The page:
If you’re building your own online solution, TaxJar has your back. The TaxJar API provides the ability to connect with your eCommerce platforms, marketplaces, and carts in minutes and generate precise sales tax rates and calculations at the state, county, city and special taxing district level in real time.
You May Be Required to Collect Sales Tax from Buyers in Other States
As a brick and mortar seller, you are required to register for a sales tax permit and collect sales tax from buyers at your physical location. This is because a retailer always has sales tax nexus in their home state.
But as an online seller, you may find that you now have sales tax nexus in other states, too.
This is because of the concept of economic nexus. Most states have “economic nexus” rules or laws that state that a retailer who meets certain criteria in the state has sales tax nexus in that state and is required to collect sales tax from buyers in that state.
For example, non-California retailers – no matter where they are located – are required to collect California sales tax from buyers in California if that retailer makes more than $500,000 in gross revenue in that state during the previous or current calendar year.
For most states, the threshold is even lower. In states like Illinois and Indiana, retailers who make more than $100,000 in gross revenue per year or who make more than 200 sales into the states each year are required to collect sales tax from in-state buyers.
This means that if you start selling online and your online sales quickly grow, you may find yourself on the hook to register for a sales tax permit and collect sales tax from buyers in more states.
In the worst case scenario, you achieve sales tax nexus in a state without realizing it and are on the hook to pay sales tax out of pocket once the discrepancy is discovered.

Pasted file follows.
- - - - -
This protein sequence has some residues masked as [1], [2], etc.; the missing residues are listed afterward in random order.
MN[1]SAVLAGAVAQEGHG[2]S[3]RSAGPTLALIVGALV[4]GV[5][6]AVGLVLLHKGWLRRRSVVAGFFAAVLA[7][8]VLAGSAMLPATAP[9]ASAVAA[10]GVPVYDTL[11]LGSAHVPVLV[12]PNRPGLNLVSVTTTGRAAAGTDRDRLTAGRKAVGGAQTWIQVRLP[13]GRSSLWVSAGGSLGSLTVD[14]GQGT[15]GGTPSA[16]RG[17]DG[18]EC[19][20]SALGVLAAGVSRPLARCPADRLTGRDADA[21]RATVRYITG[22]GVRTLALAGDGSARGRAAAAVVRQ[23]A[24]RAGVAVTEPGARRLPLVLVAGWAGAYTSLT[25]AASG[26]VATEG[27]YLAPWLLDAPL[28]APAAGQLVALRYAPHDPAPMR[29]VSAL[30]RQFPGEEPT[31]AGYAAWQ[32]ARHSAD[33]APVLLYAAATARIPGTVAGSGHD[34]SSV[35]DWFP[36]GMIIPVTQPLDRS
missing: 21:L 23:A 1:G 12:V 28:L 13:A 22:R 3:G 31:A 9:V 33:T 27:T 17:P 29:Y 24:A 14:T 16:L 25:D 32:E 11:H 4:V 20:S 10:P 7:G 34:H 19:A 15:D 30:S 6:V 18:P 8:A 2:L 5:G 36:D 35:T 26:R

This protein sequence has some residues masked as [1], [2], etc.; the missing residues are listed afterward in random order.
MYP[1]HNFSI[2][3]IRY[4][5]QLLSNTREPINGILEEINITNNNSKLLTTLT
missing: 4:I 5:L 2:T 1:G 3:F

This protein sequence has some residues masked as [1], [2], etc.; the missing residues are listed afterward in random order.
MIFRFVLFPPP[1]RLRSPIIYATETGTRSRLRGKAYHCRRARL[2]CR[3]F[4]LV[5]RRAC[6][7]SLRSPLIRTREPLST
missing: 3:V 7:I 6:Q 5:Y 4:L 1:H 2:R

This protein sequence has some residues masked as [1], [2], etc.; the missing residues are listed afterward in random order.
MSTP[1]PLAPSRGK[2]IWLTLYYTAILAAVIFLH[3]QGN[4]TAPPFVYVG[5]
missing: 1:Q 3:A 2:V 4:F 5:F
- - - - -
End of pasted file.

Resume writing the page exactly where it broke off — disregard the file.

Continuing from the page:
So are you supposed to login to your bookkeeping solution and start counting the number of transactions you’ve made to buyers in each state?
There’s a better way. TaxJar’s Economic Nexus Insights Dashboard shows you if your business has economic nexus in a state. We will also show you if your business is approaching economic nexus in a state so that you can be prepared.
TaxJar integrates with all of the shopping carts and marketplaces on which you sell. We keep up with every state’s economic nexus threshold. This includes nitpicky differences such as whether nexus is determined by “previous calendar year” or “previous twelve months.” This way, nexus never sneaks up on you and you never owe sales tax out of pocket.
Sales Tax on Shipping Charges is a New Reality
When you sell a product in your brick and mortar store, your customer walks out with their purchase in hand and the sale is complete. But when you sell an item online, there’s the whole separate issue of getting the product to your buyer.
This generally involves packaging the item up and shipping it out to your customer. But there’s a wrinkle – more than half of US states require that you charge sales tax on shipping charges.
By shipping charges, states generally mean the price you charge your customer in order to ship the item to them. Say you charge a $2 flat shipping fee for all of the books that you sell. In a state where you have sales tax nexus and where shipping is taxable, you’d be required to include that $2 shipping charge in the total sales tax collected form your buyer.
Let’s look at some examples: